Getting ill when you're travelling can spoil your entire holiday experience. Fortunately, there are things you can do to reduce your chances of getting sick during your trip. Read on to learn more.
The physical exhaustion that often accompanies long journeys can temporarily weaken your immune system and make you more susceptible to catching a cold, the flu or other infections that your body would normally be able to fight off.
This means that if you come into contact with bacteria or viruses by, for example, touching a contaminated door handle before you get onto the plane, and you then proceed to use your hands to eat a sandwich during your flight, you could end up ingesting some harmful pathogens and coming down with food poisoning or the flu within a matter of hours.
As such, it is important to be scrupulous when it comes to hand hygiene. This is easier said than done when you're travelling, as there isn't always a nearby bathroom where you can wash your hands before you eat.
The solution to this is to pack several travel-sized bottles of hand sanitiser in your luggage and to reapply this gel regularly throughout the course of your journey. Additionally, it might be worth packing some antibacterial wipes so that you quickly and easily can sanitise the surfaces on which you intend to eat or wipe down your phone before it comes into contact with your face.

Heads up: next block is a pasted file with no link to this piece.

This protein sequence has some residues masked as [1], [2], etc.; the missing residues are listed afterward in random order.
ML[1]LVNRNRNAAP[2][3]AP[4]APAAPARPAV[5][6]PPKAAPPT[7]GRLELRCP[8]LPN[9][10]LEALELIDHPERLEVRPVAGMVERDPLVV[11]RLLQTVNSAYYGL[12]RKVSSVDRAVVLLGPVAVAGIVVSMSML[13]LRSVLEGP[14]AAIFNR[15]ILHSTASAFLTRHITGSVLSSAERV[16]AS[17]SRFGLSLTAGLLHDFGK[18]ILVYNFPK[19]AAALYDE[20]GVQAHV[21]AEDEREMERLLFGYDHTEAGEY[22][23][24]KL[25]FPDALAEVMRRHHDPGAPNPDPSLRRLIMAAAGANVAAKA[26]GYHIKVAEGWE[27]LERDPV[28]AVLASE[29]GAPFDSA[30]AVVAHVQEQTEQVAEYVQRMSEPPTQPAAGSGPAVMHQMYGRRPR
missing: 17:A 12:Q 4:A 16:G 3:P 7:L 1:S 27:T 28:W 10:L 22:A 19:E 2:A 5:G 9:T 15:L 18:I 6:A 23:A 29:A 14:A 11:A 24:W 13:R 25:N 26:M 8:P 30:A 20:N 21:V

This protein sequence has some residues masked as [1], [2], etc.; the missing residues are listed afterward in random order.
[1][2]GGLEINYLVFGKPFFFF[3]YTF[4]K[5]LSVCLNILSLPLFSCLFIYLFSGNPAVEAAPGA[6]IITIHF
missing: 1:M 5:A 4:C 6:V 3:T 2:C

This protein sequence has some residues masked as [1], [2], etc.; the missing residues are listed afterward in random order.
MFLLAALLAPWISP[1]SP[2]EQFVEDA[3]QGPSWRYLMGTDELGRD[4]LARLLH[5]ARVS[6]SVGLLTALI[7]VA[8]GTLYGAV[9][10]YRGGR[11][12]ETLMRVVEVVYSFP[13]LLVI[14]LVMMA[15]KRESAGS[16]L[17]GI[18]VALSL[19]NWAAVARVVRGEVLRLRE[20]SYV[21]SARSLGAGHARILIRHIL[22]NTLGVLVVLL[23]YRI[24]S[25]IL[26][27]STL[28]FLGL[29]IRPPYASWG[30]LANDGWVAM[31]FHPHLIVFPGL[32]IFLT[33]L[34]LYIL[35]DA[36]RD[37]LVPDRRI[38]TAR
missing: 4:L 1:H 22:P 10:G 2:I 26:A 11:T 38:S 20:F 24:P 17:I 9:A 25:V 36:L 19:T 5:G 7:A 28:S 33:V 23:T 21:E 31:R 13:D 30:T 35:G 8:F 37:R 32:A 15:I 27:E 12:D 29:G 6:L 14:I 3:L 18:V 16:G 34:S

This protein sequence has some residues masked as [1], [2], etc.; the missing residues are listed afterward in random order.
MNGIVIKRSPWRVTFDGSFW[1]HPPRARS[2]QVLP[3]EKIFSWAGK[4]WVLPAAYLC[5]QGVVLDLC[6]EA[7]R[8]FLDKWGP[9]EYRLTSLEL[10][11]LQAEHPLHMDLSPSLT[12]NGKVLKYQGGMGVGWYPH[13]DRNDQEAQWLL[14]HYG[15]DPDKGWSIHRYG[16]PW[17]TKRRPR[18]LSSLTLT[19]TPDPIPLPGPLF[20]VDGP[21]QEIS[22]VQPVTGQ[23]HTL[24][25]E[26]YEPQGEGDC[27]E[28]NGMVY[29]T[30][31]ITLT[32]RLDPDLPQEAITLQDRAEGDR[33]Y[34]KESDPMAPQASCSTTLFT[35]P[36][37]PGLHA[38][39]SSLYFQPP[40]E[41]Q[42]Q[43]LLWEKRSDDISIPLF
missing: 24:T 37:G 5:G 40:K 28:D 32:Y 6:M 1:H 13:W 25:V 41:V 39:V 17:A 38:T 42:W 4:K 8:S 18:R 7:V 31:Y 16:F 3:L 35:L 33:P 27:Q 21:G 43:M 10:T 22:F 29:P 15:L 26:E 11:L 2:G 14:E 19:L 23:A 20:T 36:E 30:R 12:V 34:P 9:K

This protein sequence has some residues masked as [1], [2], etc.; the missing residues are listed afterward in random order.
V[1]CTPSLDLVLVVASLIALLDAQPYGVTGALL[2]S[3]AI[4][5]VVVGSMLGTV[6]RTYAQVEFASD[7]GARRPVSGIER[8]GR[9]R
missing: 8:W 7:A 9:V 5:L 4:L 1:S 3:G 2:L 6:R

Get vaccinated if necessary
There are certain countries in which you are more likely to be infected with diseases such as hepatitis A and B, rabies and meningococcal disease. These are serious conditions which, if contracted, would not only ruin your travel experience but could also leave you with long-term, life-threatening health problems.
As such, it is essential to visit a travel doctor before you leave so that they can determine which vaccinations (if any) you will require. These vaccinations will encourage your body to produce antibodies that will fight off certain types of diseases.
You should book your appointment with this doctor at least a month before you are due to go away, as some vaccinations only begin to provide protection a few weeks after they have been injected into a person's system. If you wait until the last minute to have your travel doctor vaccinate you, you could still end up contracting a disease during your travels.